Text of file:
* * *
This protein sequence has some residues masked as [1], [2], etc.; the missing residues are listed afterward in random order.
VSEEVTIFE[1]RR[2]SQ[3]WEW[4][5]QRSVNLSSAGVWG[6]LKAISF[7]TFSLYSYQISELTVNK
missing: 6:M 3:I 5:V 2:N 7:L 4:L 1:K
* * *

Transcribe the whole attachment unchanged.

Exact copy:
This protein sequence has some residues masked as [1], [2], etc.; the missing residues are listed afterward in random order.
VSEEVTIFE[1]RR[2]SQ[3]WEW[4][5]QRSVNLSSAGVWG[6]LKAISF[7]TFSLYSYQISELTVNK
missing: 6:M 3:I 5:V 2:N 7:L 4:L 1:K